Going through a divorce, especially with children, usually results in the need to get a family lawyer. In getting an attorney for family law, in some cases court appointed attorney is required on the behalf of the children.
Parents or guardians may also prefer that the court pick an attorney for family law and decide on the case. A court-appointed family attorney gives a neutral stance and a much more objective view of the situation, which is why some courts will appoint an attorney.
Identifying a Court Appointed Attorney for Family Law
1. Amicus attorney
The first type of court-appointed family attorney is called the Amicus attorney. This family lawyer focuses on protecting the best interests of the involved child. While they may not necessarily provide legal services, the Amicus attorney seeks the most ideal arrangement for the child, particularly in guardianship.
2. Attorney ad litem
Meanwhile, the Attorney Ad Litem establishes some form of attorney and client relationship for the child. The arrangement enables a more complete and exclusive representation for the child, giving them the necessary legal services the child requires.
3. Guardian ad litem
In some cases, the guardian at law or guardian Ad Litem is the chosen court appointment for a family lawyer. This option typically happens when the child is a minor. The guardian at law acts as a third party in determining the best decision for the child who is not yet at a deciding legal age.
Conditions for a Court Appointed Lawyer
One of the common questions about family legal cases is can you get a court-appointed lawyer for family court or not. Typically, the court will decide on the case and will cover any of the following situations:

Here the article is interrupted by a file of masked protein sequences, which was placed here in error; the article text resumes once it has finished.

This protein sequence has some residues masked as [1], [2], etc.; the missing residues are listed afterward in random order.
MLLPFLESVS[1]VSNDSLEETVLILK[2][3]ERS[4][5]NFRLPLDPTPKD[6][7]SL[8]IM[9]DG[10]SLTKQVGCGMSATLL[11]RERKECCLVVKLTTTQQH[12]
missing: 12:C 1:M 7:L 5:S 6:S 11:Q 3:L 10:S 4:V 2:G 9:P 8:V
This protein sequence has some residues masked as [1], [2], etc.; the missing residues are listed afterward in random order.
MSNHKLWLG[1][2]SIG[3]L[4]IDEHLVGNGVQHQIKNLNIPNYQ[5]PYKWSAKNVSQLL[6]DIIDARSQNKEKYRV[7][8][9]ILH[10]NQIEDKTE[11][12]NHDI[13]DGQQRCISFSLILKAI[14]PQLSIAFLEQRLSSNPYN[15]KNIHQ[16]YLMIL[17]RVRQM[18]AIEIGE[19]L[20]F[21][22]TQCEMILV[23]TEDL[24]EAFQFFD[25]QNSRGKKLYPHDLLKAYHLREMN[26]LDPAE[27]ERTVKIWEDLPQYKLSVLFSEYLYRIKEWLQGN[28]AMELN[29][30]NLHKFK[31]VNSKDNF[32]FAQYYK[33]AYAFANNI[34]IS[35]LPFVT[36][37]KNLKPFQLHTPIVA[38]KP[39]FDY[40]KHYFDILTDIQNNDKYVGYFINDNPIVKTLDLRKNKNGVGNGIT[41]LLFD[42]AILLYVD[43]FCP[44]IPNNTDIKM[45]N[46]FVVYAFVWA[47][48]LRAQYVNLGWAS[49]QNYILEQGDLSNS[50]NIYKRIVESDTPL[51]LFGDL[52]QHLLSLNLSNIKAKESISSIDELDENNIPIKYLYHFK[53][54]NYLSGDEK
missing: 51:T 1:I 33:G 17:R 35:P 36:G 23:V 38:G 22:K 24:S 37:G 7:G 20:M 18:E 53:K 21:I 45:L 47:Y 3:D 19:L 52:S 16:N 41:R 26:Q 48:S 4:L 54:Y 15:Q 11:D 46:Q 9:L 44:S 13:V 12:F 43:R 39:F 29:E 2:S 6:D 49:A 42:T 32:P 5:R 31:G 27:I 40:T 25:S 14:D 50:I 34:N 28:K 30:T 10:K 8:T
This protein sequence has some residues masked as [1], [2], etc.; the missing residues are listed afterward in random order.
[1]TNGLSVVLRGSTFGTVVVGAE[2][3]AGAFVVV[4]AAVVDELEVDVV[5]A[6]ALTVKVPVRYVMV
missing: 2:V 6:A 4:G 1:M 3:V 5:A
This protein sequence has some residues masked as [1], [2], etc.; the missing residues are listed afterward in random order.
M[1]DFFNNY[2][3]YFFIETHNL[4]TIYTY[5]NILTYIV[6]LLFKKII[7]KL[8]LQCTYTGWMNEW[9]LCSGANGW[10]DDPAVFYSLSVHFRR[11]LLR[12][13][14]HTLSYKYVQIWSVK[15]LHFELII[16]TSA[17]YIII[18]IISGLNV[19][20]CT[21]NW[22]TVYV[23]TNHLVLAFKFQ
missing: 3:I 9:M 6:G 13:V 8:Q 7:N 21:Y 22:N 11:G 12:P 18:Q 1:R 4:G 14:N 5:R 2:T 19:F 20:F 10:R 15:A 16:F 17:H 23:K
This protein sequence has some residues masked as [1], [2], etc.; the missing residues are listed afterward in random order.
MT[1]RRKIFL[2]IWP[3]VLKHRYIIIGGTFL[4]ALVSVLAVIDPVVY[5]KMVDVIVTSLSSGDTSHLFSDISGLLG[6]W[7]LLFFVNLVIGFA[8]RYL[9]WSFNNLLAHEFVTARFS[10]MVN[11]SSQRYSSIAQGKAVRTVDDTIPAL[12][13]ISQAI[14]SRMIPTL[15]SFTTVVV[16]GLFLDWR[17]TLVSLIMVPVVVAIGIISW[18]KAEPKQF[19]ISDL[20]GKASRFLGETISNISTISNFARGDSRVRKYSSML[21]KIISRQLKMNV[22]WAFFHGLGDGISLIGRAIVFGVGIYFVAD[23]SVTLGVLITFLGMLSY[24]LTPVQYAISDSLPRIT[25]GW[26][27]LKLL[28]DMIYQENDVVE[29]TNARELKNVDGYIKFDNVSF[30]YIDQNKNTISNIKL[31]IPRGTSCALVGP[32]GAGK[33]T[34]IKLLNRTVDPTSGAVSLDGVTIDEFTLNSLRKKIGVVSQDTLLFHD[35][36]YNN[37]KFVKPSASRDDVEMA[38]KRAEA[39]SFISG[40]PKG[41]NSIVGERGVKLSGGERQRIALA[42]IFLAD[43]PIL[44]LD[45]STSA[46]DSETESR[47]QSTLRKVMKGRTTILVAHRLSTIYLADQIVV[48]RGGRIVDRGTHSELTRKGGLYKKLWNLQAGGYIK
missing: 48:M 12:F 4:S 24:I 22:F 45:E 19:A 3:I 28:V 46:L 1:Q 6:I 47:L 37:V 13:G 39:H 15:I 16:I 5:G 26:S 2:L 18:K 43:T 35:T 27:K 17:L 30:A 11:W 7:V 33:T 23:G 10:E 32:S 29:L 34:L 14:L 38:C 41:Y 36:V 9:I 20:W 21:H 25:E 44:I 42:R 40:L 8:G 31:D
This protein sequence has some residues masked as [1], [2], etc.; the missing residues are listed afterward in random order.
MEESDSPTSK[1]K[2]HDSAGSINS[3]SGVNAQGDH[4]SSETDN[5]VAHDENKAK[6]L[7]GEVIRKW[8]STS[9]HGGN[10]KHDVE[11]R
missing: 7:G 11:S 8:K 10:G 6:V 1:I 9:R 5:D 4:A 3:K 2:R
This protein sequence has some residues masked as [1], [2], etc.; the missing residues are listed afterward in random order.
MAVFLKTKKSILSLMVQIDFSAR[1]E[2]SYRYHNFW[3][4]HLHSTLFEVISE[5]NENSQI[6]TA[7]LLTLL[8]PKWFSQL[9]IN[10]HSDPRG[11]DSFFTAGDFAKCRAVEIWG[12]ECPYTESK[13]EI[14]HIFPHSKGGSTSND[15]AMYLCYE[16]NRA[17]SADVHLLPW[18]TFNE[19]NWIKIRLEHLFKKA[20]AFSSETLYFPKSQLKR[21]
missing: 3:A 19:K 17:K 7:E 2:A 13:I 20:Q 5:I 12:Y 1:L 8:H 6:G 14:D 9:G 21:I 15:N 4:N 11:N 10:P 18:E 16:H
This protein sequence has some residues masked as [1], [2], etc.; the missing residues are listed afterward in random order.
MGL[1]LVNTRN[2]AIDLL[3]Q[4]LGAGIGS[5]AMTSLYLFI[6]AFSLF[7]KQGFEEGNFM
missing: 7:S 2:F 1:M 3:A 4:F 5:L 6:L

Requesting the court to decide guardianship
One of the common reasons for a court appointed attorney is when the parents of the children specifically made a request. At times, both parents may not settle amicably on guardianship. Thus, needing the court to intervene on behalf of the parents and make a decision regarding guardianship.
Another person requests a guardian appointment
Aside from parents, other people who are concerned about the welfare of the children may request the court to appoint a guardian. This is done to keep the interests of the child protected, especially if the parents are no longer able to pursue the case.
The child asks to appoint a guardian
There are also situations when the child requested to have a guardian appointed to them. Most of the time, the child might still be a minor. Thus, requires the court to appoint a family lawyer that can evaluate the case and make a decision on who will be the suitable guardian.
Termination of parental rights
In worse cases, the rights of the parents are effectively removed by the court. The termination can be due to various reasons – either death, criminal offenses, medical incapacity, or other causes that the court determines. Without parental rights, it will best serve the child to have a court appointed family lawyer represent them.
Court Appointed Attorney Options
Once your legal needs match any of the mentioned situations, you can connect with organizations or professionals adept who have extensive knowledge of court appointments. Among the options you have can either be seeking help from community legal aid or a private family lawyer to assist you in your case.
Community legal services
Legal aid is available in the community. Though, this will depend on the state or locality where you reside. Most community legal services, however, are available to the public. They will help you in getting a court-appointed family lawyer onboard for your case.
Seek legal advice
A more viable option would be to seek an attorney for family law that can assist you in your case. These private legal services can help you understand why and how the court will be appointing a lawyer.